Those of us invited to the dress rehearsal performance (theatre without the dinner) of Never Say No were allowed to drive onto the site of the Fortress proper and park our horseless carriages under the shadow of the King’s Bastion.
Although the pub serves hardy fair, the play, written by the immensely talented Lindsay Thompson, is a light, witty, enjoyable confection of true love overcoming obstacles as war looms between the French and English in the mid-1700’s.
Elizabeth, spoiled willful daughter of a Boston merchant, has stowed away on her father’s ship with her maid, Abigail, during a trip to Louisbourg. There she meets Antoine, spoiled willful nephew of a Louisbourg merchant who is friends with Abigail’s dad, who is attended by Francois, his faithful musician friend. Both do not want anything to do with their families’ plans for their lives: arranged marriages, and a life of soul crushing “duty”.
Elizabeth and Antoine meet. She is intrigued because he wants nothing to do with her despite the romantic sparks that fly between them. Elizabeth convinces the fearful Abigail they should disguise themselves as men to follow Antoine. Antoine has his own plan to marry the simple, good-hearted fisher’s daughter, Marie Claude, to enrage his uncle enough to ship him back to his soft life in France.
This is classic romantic farce and writer Lindsay Thompson (who also plays Marie Claude) brings in all of the elements with economy and wit: star-crossed lovers, blustery parents, mistaken identity, and opportunities for physical comedy. Thompson even wrote the clever songs, which recall the sophisticated patter songs of Broadway’s 1920’s, and a touching anthem to the beauty of the Fortress. Thompson’s script also takes note of the limitations on women’s lives during this time in history without having her characters adopt any progressive attitudes beyond those of their time.
The seven person cast all gave equally energetic and captivating performances. David Hutchinson was a smooth blend of aristocratic insouciance and romantic charmer. Jenna Currie as Elizabeth started as an insufferable brat and matured into a confident likable young woman.
Thompson as the naïve, slow on the uptake Marie Claude took a stock character and made her instantly sympathetic and believable. Ciarán MacGillivray as Francois brought not only his formidable musical talent (he’s part of The Cottars and performed in The Summertime Revue this year and last) to the part of Francois, he also demonstrated an engaging stage presence and excellent comedic timing.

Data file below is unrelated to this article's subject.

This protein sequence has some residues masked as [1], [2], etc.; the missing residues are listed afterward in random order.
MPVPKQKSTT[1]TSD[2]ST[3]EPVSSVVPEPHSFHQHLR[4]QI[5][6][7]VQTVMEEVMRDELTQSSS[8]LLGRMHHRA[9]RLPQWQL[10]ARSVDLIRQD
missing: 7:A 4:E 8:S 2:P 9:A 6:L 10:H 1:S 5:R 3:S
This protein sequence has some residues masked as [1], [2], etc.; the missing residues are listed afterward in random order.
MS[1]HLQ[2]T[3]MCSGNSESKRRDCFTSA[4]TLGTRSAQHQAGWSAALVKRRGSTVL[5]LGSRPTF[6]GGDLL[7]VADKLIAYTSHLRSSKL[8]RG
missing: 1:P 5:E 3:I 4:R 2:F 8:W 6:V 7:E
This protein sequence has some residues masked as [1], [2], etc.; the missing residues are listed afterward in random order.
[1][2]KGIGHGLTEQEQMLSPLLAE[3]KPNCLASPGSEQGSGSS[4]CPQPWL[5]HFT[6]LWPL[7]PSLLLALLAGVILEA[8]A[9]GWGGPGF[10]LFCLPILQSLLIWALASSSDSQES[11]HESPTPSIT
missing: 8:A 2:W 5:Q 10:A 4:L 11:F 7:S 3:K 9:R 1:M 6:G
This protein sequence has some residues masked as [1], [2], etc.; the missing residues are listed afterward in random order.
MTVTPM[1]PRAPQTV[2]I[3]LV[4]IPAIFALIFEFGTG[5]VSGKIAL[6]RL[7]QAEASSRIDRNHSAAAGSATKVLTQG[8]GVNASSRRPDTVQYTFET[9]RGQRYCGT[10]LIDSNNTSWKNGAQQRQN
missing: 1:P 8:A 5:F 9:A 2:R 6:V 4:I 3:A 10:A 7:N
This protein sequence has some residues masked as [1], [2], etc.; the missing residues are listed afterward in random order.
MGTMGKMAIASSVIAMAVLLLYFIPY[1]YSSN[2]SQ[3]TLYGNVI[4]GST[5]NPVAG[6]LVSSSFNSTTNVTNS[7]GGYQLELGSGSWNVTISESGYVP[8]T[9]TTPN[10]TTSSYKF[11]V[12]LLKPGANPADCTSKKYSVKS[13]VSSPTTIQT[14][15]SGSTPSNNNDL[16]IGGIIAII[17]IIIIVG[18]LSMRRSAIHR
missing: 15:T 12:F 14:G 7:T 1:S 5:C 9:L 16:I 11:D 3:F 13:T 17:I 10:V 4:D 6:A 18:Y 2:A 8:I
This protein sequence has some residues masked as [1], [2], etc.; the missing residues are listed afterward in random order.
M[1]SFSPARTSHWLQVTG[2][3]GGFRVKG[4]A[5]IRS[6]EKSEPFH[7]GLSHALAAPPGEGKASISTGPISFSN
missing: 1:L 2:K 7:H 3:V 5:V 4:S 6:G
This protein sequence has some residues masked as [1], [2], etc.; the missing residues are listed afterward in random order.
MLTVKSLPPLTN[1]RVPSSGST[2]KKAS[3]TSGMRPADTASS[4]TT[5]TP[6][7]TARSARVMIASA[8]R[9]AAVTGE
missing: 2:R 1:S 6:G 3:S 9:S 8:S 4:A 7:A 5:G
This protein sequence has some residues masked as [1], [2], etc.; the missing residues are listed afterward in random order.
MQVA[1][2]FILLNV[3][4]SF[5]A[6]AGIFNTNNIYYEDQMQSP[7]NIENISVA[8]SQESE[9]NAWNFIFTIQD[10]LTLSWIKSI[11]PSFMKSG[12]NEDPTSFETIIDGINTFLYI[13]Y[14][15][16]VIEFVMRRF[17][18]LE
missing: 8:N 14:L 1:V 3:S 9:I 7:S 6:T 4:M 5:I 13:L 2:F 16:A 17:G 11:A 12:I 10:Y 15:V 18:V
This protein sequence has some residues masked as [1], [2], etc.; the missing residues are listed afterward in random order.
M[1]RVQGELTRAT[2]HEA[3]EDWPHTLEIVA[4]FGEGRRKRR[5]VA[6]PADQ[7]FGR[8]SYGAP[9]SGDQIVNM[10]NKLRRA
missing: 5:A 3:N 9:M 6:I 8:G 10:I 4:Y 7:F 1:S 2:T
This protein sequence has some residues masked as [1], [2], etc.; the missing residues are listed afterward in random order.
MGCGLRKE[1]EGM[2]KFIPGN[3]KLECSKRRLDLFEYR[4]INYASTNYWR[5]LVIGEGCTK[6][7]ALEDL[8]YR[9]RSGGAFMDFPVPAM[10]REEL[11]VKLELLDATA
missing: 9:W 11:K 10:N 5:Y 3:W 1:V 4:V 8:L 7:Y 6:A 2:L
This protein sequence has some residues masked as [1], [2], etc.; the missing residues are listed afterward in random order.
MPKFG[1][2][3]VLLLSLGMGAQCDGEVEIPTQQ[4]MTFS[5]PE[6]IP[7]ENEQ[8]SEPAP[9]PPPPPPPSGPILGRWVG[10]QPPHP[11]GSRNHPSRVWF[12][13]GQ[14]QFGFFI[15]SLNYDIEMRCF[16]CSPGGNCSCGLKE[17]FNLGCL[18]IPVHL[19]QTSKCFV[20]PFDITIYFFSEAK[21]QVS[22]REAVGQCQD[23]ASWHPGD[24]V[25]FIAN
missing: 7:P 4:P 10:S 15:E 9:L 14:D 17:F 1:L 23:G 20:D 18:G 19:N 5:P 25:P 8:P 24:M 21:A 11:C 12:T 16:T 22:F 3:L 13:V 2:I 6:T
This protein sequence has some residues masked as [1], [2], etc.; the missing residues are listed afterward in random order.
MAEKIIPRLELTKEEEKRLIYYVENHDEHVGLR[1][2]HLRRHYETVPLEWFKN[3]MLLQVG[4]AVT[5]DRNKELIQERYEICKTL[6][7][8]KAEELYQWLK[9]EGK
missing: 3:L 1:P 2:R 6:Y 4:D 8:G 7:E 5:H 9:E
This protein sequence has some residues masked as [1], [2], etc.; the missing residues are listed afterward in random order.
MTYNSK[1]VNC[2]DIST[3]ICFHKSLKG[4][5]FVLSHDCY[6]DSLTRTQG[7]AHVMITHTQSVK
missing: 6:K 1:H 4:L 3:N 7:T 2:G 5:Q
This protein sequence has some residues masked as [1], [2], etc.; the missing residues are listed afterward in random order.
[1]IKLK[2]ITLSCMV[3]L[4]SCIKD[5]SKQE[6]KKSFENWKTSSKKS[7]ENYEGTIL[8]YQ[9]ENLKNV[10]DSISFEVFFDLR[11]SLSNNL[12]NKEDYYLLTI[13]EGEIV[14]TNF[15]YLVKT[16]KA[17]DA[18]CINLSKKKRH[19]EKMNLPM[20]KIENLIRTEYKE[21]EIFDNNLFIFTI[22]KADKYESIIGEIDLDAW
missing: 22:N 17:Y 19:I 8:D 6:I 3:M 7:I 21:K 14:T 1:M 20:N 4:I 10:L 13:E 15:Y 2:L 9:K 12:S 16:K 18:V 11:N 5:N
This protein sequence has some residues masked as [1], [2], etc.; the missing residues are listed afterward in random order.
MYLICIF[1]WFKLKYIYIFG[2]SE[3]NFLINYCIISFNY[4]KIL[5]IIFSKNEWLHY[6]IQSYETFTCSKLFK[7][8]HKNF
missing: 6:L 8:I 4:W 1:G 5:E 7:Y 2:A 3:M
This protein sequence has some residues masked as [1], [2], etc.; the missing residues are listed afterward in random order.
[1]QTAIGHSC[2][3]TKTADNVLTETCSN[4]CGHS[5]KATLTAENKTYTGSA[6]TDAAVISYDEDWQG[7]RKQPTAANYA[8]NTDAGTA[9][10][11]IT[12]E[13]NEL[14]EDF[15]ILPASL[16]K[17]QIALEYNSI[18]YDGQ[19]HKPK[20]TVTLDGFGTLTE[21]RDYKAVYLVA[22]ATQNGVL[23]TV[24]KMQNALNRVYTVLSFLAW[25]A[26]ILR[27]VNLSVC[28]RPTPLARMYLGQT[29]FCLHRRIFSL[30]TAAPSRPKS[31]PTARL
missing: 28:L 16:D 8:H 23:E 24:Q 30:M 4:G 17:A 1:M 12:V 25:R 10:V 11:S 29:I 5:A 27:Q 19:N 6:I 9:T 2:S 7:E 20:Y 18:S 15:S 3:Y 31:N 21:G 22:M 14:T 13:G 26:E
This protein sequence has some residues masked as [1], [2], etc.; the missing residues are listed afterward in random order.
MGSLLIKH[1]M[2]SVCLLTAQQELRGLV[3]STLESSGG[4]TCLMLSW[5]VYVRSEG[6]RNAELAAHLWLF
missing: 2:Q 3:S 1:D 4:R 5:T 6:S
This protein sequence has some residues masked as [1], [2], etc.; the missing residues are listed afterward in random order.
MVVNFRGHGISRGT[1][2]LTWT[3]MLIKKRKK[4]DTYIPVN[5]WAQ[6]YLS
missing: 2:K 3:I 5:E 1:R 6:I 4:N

Nicole MacDougall as the excitable maid, Abigail, was a ball of comedic energy and her reactions to the madness around always brought at least a chuckle. Daniel Dobson as Antoine’s uncle (I thought I missed his name but apparently he doesn’t have one) played a man twice his age with great gusto and weight, as did Sandy MacLean as Elizabeth’s nameless dad. Together they were a hilarious comic duo and never failed to get big laughs with their mounting exasperation at the antics of their charges.
And they all sang wonderfully, either as soloists or in group harmony.
Although the performance space is a snug pub, director Scott Sharplin made it seem as spacious as the Boardmore or the Savoy. Besides the occasional moment of slapstick, characters had to hide behind various set pieces and nooks and crannies (some of which defied the laws of physics but never the audience’s suspension of disbelief), but the action never felt stagey or claustrophobic. He maintained a high level of energy from his entire cast, but somehow kept their performances from becoming so over the top the audience always felt the characters’ emotions were genuine and affecting.
Never Say No runs every Wednesday evening until September 1. For more details on ticket prices and menu options, and to purchase tickets, phone 733-2280 ext. 3436.